Decade of the Brain

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The Decade of the Brain was a designation for 1990–1999 by U.S. president George H. W. Bush as part of a larger effort involving the Library of Congress and the National Institute of Mental Health of the National Institutes of Health "to enhance public awareness of the benefits to be derived from brain research".

The interagency initiative was conducted through a variety of activities including publications and programs aimed at introducing members of Congress, their staffs, and the general public to cutting-edge research on the human brain and encouraging public dialog on the ethical, philosophical, and humanistic implications of these discoveries.[1]

Inception[edit]

During the 1980s, a renewed interest in the localization of neural phenomena to distinct anatomical regions of the brain led to a rapid uptick in more direct study of the brain and its psychological implications.[2] In 1980, the Society for Neuroscience founded a committee dedicated to lobbying directly with the United States Congress for increased neuroscience funding, as well as encouraging members of the society to contact their own representatives. This group, alongside the National Committee for Research in Neurological and Communicative Disorders (NCRCD), the NSF’s Interagency Working Group in Neuroscience, the American Association of Medical Colleges and the Inter-Society Council for Biology and Medicine, met with legislators in Washington D.C. throughout the 1980s in order to educate them about the importance of neuroscience research and advocate for fiscal appropriations.[3]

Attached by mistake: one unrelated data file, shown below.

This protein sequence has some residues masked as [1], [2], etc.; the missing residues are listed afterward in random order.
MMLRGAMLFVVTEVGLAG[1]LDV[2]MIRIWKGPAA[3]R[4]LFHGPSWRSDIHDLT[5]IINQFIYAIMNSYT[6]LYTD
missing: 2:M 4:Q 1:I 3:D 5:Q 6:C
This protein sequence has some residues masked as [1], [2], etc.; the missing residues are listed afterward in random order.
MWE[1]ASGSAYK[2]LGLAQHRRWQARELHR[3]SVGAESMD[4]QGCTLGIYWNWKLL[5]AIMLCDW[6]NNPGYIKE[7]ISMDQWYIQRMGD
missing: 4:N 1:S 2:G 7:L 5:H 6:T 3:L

In 1987, the NCRCD collaborated with an NINDS Advisory Council to propose a large-scale attempt to build on recent advances in order to further research and clinical development in neuroscience. This proposal to designate the decade, beginning January 1990, as the "Decade of the Brain", was sponsored by Representative Silvio O. Conte, and passed by the United States Congress in a joint resolution on March 8, 1989. A formal proclamation was thereafter issued by then President of the United States George H. W. Bush on July 18, 1990.[1][4]

Publicity and popularization efforts[edit]

Responding to the Presidential mandate, professional organizations began to support the effort via further promulgation of Decade of the Brain materials, and Decade of the Brain lectures became commonplace at annual meetings of prominent scientific communities.[examples needed] Nevertheless, in the early years of the decade, the neuroscience community was concerned that their efforts would not lead to an increase in funding of neuroscience research.[citation needed] David J. Mahoney, at the time the Chairman of the Charles A. Dana Foundation for brain research, arranged a gathering of influential neuroscientists in Cold Spring Harbor in 1992 to discuss ways to improve the Decade of the Brain movement. The meeting resulted in the signing by 60 scientists of a formal Declaration of ten research goals to be accomplished by the end of the decade, as well as personal commitments made by those scientists to speak to the public about their research using appropriate lay language.[4] The Dana Foundation also sponsored the publication of newspapers, newsletters, journals, and other outlets to convey neuroscience research, alongside $34 million in research grants for brain research, and the founding of Brain Awareness Week, a global campaign to promote public interest in neuroscience.[4]